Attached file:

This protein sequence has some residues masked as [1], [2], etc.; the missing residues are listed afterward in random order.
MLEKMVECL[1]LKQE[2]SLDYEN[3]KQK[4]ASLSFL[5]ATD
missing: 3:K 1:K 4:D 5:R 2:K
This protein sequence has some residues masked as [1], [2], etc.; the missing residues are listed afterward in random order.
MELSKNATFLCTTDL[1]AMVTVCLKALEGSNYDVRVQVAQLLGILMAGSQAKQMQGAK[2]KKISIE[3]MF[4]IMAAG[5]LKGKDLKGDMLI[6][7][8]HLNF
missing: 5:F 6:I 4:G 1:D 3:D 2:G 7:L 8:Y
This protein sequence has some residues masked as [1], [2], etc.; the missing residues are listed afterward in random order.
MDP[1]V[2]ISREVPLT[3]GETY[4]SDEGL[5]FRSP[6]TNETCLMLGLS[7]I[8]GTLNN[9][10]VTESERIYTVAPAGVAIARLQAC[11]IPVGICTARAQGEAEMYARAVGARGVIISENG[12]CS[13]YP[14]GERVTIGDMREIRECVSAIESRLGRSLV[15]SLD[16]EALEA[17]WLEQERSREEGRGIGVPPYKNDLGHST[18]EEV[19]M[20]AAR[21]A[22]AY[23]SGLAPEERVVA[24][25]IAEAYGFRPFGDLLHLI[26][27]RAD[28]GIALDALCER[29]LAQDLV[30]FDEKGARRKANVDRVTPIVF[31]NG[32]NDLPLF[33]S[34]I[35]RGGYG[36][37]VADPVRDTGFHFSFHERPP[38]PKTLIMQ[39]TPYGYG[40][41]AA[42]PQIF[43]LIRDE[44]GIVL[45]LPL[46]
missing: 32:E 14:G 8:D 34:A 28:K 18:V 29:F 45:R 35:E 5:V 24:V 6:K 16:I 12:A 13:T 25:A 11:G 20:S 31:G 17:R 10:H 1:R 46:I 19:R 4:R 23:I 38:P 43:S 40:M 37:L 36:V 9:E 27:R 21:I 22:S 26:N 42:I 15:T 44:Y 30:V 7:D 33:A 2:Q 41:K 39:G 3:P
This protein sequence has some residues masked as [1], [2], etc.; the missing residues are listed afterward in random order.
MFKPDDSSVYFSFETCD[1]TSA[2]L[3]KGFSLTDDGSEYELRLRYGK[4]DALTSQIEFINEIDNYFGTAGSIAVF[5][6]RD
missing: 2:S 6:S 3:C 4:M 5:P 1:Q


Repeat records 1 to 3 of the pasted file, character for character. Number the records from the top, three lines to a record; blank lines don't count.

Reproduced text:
This protein sequence has some residues masked as [1], [2], etc.; the missing residues are listed afterward in random order.
MLEKMVECL[1]LKQE[2]SLDYEN[3]KQK[4]ASLSFL[5]ATD
missing: 3:K 1:K 4:D 5:R 2:K
This protein sequence has some residues masked as [1], [2], etc.; the missing residues are listed afterward in random order.
MELSKNATFLCTTDL[1]AMVTVCLKALEGSNYDVRVQVAQLLGILMAGSQAKQMQGAK[2]KKISIE[3]MF[4]IMAAG[5]LKGKDLKGDMLI[6][7][8]HLNF
missing: 5:F 6:I 4:G 1:D 3:D 2:G 7:L 8:Y
This protein sequence has some residues masked as [1], [2], etc.; the missing residues are listed afterward in random order.
MDP[1]V[2]ISREVPLT[3]GETY[4]SDEGL[5]FRSP[6]TNETCLMLGLS[7]I[8]GTLNN[9][10]VTESERIYTVAPAGVAIARLQAC[11]IPVGICTARAQGEAEMYARAVGARGVIISENG[12]CS[13]YP[14]GERVTIGDMREIRECVSAIESRLGRSLV[15]SLD[16]EALEA[17]WLEQERSREEGRGIGVPPYKNDLGHST[18]EEV[19]M[20]AAR[21]A[22]AY[23]SGLAPEERVVA[24][25]IAEAYGFRPFGDLLHLI[26][27]RAD[28]GIALDALCER[29]LAQDLV[30]FDEKGARRKANVDRVTPIVF[31]NG[32]NDLPLF[33]S[34]I[35]RGGYG[36][37]VADPVRDTGFHFSFHERPP[38]PKTLIMQ[39]TPYGYG[40][41]AA[42]PQIF[43]LIRDE[44]GIVL[45]LPL[46]
missing: 32:E 14:G 8:D 34:A 28:K 18:V 29:F 45:R 35:E 5:V 24:V 6:K 16:I 12:A 13:T 25:A 11:G 20:S 31:G 17:R 10:H 1:R 46:I 19:R 4:R 23:I 38:P 43:S 40:M 37:L 36:V 9:E 27:R 21:I 22:S 26:N 42:I 15:T 44:Y 30:V 7:D 33:A 2:Q 41:K 39:G 3:P